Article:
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Short-term contracts put Oxford University staff at risk of poverty

An employment tribunal will be convened in Reading this January to look into problems associated with short-term and casual employment contracts at Oxford University, identified by the UCU (University and College Union) as significant causes of poverty.

The tribunal has been organised in light of a survey conducted in Trinity term of 2023 by the UCU, which later led to an October 2023 report written by the UCU in conjunction with academic staff currently working within the university.  

The report drew attention to the prevalence of poverty among Oxford University’s academic staff employed either by colleges or by the OUDCE (Oxford University Department for Continuing Education) – in the report, hundreds were said to be affected. This high risk of poverty is both caused and compounded by the fact that staff find themselves in a precarious ongoing cycle of short-term job contracts which, for some, has reportedly lasted for decades. 44.9% of those surveyed reported feeling “very bad” about their job security.

The report found that those paid by the hour often have an overall pay which amounts to less than the National Minimum Wage, while those who have a set wage tend to be on “casual” short-term contracts with an income 60% less than the average UK annual household income.

The UCU laid out their aim in writing the report: “First… to raise awareness in Oxford… for the staff employed by the Collegiate University, it specifically aims to produce useful knowledge for local campaigns. Secondly… [the report] is intended for Senior Management at the University and its constituent Colleges.”

A spokesperson for the UCU has stated that, though the subject of the report is largely a systemic issue, employers still have the power to make change.

Oxford academics Rebecca Abrams and Alice Jolly spoke out about the “inappropriate precarious casual contracts for teaching staff” almost a year ago. They have since spoken at the Watford employment tribunal on 16 November 2023. Their complaints will continue to be addressed at the tribunal taking place in January.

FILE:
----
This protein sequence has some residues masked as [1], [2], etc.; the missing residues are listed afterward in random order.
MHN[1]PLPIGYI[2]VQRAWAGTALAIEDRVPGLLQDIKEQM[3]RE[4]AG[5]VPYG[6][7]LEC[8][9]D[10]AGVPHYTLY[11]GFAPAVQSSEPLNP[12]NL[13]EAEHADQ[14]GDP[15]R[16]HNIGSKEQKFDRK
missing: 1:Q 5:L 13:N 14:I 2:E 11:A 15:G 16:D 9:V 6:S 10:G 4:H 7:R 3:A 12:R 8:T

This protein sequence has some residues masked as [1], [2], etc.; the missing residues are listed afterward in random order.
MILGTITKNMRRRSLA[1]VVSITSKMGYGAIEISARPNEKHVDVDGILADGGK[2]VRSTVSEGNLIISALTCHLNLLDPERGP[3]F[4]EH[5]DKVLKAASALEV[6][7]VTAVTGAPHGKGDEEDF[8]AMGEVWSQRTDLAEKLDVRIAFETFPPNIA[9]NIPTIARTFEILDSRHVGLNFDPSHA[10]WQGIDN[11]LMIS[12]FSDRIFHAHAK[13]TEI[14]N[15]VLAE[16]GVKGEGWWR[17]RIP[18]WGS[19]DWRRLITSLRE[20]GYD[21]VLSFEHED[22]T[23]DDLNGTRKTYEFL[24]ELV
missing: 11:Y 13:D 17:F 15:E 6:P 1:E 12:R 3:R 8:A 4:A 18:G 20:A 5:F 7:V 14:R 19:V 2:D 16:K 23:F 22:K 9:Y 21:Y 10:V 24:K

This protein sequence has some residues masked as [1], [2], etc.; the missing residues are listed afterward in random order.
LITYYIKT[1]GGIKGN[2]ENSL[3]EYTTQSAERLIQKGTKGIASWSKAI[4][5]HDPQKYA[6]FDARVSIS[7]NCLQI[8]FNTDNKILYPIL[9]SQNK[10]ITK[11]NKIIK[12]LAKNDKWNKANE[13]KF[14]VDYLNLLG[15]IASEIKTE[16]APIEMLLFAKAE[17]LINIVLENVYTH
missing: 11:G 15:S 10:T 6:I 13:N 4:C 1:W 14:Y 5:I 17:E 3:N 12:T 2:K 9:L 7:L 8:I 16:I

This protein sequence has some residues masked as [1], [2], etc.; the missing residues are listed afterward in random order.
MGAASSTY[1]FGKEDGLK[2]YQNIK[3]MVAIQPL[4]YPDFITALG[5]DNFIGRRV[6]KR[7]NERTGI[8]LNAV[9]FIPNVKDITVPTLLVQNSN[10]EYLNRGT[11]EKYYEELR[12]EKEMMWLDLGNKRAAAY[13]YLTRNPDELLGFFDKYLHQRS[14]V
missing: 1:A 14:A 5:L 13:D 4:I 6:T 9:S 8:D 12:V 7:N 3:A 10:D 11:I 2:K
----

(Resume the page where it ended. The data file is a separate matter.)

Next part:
The report also refers to the unmanageable workloads faced by academic staff who occupy casualised roles and must juggle multiple roles which “together amount to far more than full-time equivalent hours.” Women, who, according to the survey, are more likely to occupy casual roles, are particularly impacted.

The lack of longer-term contracts helps uphold a lack of diversity at the University, according to the UCU.

An Oxford student told Cherwell: “It is shameful to see reports of these contracts employees are made to suffer. Being a student at this world class institution I want to feel pride in my time here but instead I feel disgusted at how the university treats its staff. Demands for fair working conditions and pay are nothing more than reasonable and I hope the University takes a New Year’s resolution to guarantee this.”

In light of the information released in the Union’s report, a spokesperson for Oxford University has said that the OUDCE is currently in the process of reforming its structure following an external review. Changes to the employment structure of the OUDCE are set to be implemented in the academic year of 2024-2025.

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